“I am pleased to note that Kenya has for a number of years now concentrated a lot of efforts towards building the capacity of health care providers and health facilities while promoting integrated approaches in the detection and management of cancers. The recognition of cancer as a priority in the National Reproductive Health Policy (2007), National Reproductive Health Strategy 2009 – 2015 and development of national curricula, guidelines and training packages attest to this.” She said.

She added that the successful launch of the screening programme for reproductive organ cancers last year shows that Kenya believes in early detection as a strategy to reduce the burden of cancer in the country.

Medical Services Minister Professor Anyang’ Nyong’o said the role of policy makers is to enable people understand that cancer patients can lead quality life and those without it understand how to prevent it.

“It is the right of every Kenyan to have quality health and this gives the government an enormous task to ensure all health care requirements are met.” Professor Nyong’o said.

He said that the enormous cost involved should not be an excuse as so is the cost of having an army adding that we will be doing a lot of harm to ourselves as a country in citizens are ailing and they are told the cost is enormous.

The Head of Non Communicable Diseases in the Ministry of Public Health and Sanitation, Dr. Patrick Waihenya said there is need to enhance palliative care and pain relief in all health care centers.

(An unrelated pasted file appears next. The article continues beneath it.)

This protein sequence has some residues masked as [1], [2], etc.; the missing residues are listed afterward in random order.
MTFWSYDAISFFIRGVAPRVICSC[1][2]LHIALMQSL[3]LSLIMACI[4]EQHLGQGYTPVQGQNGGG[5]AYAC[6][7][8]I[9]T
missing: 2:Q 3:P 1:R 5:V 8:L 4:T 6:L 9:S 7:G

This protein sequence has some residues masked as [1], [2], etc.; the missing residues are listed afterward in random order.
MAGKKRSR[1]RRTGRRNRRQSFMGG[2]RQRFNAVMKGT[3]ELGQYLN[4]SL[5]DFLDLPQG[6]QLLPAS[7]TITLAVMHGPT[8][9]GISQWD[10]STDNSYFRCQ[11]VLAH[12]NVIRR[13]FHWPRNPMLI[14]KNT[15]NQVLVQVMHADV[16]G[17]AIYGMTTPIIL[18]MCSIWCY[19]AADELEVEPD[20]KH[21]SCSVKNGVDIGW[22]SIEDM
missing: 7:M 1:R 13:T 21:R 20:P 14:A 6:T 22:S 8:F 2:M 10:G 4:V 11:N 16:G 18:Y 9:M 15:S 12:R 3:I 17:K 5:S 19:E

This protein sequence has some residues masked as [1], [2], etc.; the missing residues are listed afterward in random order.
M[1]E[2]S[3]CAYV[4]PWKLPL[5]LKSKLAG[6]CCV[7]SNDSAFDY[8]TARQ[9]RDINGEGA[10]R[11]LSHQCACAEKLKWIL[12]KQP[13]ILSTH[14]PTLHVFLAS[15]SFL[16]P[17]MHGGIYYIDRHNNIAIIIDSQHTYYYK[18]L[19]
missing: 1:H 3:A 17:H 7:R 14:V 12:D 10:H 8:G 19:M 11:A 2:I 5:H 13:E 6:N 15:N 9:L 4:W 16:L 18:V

Palliative care comes in strongly as a major stakeholder in the cancer realm and this area has been enhanced to reach more patients in need of palliative care services.

Kenya Hospices and Palliative Care Association Executive Director Dr Zipporah Ali said there in need to speak about the role of palliative care in cancer patients.

“Most people think that palliative care is only meant for dying patients but hospices and palliative care units have the mandate of taking care of cancer patients in pain management among other areas.” She said.

Dr Ali said KEHPCA is working around the cloak to dispel myths surrounding the use of morphine in pain management adding that the mandate of palliative care is to support the patient through the illness.

Tobacco came under strong criticism from most stakeholders blaming it for causing up to 50% of cancers.

They asked the government to watch the ongoing campaigns carefully as some legislatures might be sponsored by the tobacco industry so that they can amend the tobacco control act to suit them.

The Director of African Cancer Foundation Mrs. Dorothy Nyong’o said the media has a big role to play in dispelling the myths surrounding cancer by carrying regular stories in their various platforms.

She said there should be plans to have the celebrations include other counties other than Nairobi adding that early preparation ought to be put in place to avoid short notices considering the fact that this day falls early in the year.